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Our Events

Droning on about climate change: erosion and Shetland’s coastal archaeology 

March 30th at 7pm


*If you missed this event, you can view the recording here or immediately below.*

Join us as we host Ellie Graham to discuss how erosion and rising seas driven by climate change are threatening both our coastlines and the rich legacy of archaeological heritage located there. Hundreds of sites are threatened and falling into the sea, but often very little is known about them, not even a date. Island coastlines are the most vulnerable, so recent research has focused on a handful of sites around Shetland’s coast, combining drone survey and on-the-ground investigation to uncover more about them, monitor their condition and assess potential impacts of future climate-driven loss. The results highlight the vulnerability of Shetland’s coastal heritage and reveal some surprising insights into the individual sites, illustrating the variety of the islands’ rich archaeology. To get more information for this event contact us here.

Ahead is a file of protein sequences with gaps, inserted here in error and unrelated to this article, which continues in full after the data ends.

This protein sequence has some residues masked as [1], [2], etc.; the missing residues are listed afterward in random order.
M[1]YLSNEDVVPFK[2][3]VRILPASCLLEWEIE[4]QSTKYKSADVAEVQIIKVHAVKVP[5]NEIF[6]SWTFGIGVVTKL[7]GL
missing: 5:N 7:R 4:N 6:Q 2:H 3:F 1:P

Local Events

Old Scatness Broch & Iron Age Village

Fridays 10:30, 12:30 & 2:30 until September 1st

Old Scatness, Scatness, Sumburgh ZE3 9JW

Old Scatness Broch and Iron Age Village lay undiscovered beneath our feet for over a millennium. Join us as we uncover the mystery, myth and legend of this world class heritage site. For more information visit here.

Droning on about climate change: erosion and Shetland’s coastal archaeology 
A Little Something About Brochs

Mainland Events

The Cairns Excavation 2023

June 12th - July 7th, 10am to 4pm

Online Event


One of the UHI Archaeology Institute’s flagship excavations, work began at the South Ronaldsay site in 2006, revealing a large Iron Age broch (c100BC-AD200) and structures dating from the Iron Age through to the Norse periodDuring the excavation period, the site will be open to the public on weekdays. More info here.

Just for Laughs




...or Tøvakudda or Tevakudda or many other variations, is 'a part of the rocky ebb where webs of cloth were fastened to be exposed to the action of the waves as a means of fulling or thickening the cloth.' For more on the etymology, and origin of the above quote, visit here.

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